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In Samuel Beckett’s 1957 play entitled “Endgame” four characters are placed within a triple-walled, minimalist stage. Although the characters seem to be the last remaining people on earth (with the exception of the young boy who briefly appears outside of the walled interior), they each seem to resist any and all physical, human contact with each other. Each potential touch and interaction between the characters is mediated by a prop, so that each point of contact only takes place when two characters touch the same object (barrier) that lies between them. It is my contention that Beckett deliberately eliminates any bodily contact in order to further emphasize and solidify the sterility present within this environment.

I entered a competition. Actually, we entered a competition. Here in Berlin.

It was a prize for an opera concept, and I luckily had an amazing partner, a composer who has done many strange, wonderful, complicated things. And won some prizes. I haven’t won any composing prizes, largely because I am not a composer, but I make up for it in moxy and strong conceptual ideas, despite all odds.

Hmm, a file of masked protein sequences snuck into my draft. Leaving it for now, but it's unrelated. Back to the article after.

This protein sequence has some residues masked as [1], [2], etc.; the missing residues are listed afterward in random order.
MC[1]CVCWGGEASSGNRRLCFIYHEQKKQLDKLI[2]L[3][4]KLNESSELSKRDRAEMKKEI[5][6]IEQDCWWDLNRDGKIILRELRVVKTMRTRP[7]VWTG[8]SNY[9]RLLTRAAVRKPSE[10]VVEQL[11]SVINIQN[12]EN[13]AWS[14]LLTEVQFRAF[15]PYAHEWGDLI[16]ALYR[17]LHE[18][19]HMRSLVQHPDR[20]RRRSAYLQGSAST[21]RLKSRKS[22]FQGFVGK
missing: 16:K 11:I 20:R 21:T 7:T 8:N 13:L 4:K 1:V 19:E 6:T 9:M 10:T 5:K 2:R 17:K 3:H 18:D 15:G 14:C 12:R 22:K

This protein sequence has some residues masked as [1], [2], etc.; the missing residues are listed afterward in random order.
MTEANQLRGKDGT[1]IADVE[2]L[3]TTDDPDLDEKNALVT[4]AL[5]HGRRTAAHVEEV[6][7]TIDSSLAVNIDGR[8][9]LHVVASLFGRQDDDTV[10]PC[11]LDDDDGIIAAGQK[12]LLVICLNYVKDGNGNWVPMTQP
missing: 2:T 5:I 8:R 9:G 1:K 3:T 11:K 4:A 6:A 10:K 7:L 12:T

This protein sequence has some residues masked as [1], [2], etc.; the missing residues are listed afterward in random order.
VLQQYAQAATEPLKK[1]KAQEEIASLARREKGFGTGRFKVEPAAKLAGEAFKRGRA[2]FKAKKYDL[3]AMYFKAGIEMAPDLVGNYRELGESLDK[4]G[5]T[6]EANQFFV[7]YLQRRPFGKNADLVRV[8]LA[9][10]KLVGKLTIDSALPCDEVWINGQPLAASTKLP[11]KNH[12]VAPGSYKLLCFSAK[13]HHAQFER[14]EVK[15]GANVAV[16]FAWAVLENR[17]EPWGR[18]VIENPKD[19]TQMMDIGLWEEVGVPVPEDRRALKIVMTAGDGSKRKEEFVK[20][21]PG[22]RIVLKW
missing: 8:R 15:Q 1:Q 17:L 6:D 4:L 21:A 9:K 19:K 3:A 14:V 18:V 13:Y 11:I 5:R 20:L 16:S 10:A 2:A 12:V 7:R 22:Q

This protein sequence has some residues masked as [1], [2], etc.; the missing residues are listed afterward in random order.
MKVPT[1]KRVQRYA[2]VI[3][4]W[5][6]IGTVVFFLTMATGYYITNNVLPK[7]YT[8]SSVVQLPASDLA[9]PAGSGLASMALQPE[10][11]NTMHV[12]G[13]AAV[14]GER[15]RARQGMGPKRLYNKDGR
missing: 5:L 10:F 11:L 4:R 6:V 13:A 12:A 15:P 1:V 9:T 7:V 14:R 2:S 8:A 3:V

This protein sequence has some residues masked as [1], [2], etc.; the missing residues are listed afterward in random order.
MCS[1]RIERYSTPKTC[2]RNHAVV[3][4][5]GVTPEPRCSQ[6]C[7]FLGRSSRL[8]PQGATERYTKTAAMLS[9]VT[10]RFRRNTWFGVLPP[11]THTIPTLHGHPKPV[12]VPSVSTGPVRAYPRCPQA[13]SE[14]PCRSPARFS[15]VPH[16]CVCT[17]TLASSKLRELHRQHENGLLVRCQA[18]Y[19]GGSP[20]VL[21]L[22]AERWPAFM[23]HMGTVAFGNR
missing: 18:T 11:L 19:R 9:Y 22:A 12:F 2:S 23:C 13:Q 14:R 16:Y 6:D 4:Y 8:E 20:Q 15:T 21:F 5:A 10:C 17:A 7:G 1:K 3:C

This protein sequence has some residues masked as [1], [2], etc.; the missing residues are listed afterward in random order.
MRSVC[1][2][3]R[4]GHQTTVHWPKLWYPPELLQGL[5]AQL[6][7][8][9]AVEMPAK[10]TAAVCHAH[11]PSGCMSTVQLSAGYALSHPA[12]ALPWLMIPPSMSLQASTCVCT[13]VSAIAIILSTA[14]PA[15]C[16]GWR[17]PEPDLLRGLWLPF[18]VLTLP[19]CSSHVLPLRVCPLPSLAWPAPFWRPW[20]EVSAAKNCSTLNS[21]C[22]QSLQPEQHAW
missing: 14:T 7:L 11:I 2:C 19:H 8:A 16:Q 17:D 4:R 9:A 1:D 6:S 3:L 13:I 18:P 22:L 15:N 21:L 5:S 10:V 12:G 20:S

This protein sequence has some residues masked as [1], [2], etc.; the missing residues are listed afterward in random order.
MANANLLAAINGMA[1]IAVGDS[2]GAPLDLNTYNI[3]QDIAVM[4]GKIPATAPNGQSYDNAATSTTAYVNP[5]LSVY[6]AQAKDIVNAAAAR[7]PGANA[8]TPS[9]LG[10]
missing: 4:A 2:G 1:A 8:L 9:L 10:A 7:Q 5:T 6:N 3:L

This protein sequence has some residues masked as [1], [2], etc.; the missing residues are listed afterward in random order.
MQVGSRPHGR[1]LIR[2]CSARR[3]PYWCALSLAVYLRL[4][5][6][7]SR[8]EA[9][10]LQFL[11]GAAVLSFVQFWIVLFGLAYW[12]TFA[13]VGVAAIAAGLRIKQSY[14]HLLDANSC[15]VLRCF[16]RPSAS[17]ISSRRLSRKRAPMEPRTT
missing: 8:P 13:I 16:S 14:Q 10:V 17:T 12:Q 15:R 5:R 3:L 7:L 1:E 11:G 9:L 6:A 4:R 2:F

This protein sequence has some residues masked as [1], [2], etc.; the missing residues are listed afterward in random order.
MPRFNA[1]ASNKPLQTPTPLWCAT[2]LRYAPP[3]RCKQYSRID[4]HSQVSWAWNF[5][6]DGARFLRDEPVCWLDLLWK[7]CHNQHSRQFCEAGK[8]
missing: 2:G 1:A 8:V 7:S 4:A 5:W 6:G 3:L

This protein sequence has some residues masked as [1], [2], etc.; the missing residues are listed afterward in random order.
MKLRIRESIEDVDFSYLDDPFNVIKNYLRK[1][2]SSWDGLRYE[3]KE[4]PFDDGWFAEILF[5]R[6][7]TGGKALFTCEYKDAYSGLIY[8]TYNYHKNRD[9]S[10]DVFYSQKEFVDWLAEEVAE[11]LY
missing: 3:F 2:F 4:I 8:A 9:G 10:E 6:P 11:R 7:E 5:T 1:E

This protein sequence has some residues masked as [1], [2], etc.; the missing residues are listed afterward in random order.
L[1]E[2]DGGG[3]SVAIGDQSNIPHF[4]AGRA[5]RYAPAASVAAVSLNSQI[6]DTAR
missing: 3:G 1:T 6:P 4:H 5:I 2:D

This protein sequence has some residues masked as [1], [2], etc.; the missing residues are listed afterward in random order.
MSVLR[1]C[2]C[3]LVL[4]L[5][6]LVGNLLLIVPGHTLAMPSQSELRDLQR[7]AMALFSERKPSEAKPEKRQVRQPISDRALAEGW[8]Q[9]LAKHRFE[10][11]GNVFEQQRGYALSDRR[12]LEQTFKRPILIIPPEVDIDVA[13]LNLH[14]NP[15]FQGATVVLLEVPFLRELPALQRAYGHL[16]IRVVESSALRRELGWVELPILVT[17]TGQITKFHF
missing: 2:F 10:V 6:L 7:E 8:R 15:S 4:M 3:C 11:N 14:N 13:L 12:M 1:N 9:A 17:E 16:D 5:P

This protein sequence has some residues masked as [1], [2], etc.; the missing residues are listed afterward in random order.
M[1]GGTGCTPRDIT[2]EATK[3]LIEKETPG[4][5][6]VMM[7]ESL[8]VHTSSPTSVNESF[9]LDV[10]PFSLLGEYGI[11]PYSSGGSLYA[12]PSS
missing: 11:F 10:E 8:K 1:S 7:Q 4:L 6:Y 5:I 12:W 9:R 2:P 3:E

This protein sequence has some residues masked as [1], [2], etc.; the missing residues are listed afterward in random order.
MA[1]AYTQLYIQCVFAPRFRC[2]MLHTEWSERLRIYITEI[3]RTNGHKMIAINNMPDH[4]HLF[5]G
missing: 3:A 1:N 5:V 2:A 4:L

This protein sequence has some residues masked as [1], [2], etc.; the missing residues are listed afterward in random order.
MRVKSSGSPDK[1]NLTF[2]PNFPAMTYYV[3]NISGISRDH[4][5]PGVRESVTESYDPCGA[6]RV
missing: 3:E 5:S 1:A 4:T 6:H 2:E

Whenever I do something utterly stupid, my standby retort used to be: “I’m not your average dumb blonde, I’m above average.”

Blonde jokes have been as much a part of my upbringing as bad (read: fabulous) 80’s music, sunblock and weight issues.

A blonde and a redhead went to the bar after work for a drink, and sat on stools watching the 6 o’clock news. A man was shown threatening to jump from the Brooklyn Bridge, and the blonde bet the redhead $50 that he wouldn’t jump. Sure enough, he jumped, so the blonde gave the redhead $50. However, as friends, the two went back and forth about it; the redhead just couldn’t take the blonde’s money. Finally, the redhead confessed: “Listen, I have to tell you that I saw this on the 5 o’clock news, so I can’t take your money.”

The blonde replied: “Well, so did I, but I didn’t think he would jump again!”

Another day, another exhibition.

Melbourne is crawling with artists at the moment. Apparently they’re all on their winter migration, heading south to our summery shores for the warmer and more loving months.

One such group of artists from the cold north is Stan’s Cafe, a troupe from Birmingham, England.